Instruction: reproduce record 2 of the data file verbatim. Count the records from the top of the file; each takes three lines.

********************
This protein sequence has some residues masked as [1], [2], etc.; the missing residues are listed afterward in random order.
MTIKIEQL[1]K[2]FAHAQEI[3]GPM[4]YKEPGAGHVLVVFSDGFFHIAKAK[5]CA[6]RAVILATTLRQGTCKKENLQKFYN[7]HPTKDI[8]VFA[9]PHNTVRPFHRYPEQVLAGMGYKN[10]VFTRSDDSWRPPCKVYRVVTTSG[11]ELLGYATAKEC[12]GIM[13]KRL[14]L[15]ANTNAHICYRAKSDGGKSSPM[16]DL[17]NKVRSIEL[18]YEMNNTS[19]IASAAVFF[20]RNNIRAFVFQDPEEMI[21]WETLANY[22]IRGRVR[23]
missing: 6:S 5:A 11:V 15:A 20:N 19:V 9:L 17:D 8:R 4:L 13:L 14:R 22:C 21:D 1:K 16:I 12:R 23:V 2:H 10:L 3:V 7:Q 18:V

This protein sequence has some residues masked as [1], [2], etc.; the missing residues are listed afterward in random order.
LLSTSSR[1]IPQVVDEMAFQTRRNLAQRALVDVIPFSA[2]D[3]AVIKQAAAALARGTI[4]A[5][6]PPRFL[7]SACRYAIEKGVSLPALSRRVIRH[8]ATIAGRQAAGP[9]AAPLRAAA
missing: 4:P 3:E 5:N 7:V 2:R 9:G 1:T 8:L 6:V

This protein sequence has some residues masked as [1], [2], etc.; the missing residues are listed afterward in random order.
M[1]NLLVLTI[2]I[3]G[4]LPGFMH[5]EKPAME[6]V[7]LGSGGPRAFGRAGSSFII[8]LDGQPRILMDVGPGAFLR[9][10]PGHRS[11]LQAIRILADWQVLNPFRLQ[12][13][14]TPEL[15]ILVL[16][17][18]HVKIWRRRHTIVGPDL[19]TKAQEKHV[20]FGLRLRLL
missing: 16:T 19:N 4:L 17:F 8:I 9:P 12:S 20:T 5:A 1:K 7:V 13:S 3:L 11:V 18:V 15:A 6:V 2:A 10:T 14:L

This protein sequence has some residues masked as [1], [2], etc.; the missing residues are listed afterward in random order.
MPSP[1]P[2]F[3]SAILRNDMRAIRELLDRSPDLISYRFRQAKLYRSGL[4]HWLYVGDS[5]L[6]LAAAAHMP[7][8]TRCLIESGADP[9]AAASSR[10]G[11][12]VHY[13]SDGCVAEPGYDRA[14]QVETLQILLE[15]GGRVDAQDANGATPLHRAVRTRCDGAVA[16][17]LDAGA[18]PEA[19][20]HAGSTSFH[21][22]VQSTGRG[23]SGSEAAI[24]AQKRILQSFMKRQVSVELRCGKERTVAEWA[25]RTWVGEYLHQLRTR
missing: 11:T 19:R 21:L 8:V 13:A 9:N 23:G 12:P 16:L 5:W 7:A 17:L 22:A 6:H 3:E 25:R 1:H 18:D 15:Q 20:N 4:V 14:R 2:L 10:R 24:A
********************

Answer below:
This protein sequence has some residues masked as [1], [2], etc.; the missing residues are listed afterward in random order.
LLSTSSR[1]IPQVVDEMAFQTRRNLAQRALVDVIPFSA[2]D[3]AVIKQAAAALARGTI[4]A[5][6]PPRFL[7]SACRYAIEKGVSLPALSRRVIRH[8]ATIAGRQAAGP[9]AAPLRAAA
missing: 4:P 3:E 5:N 7:V 2:R 9:G 1:T 8:L 6:V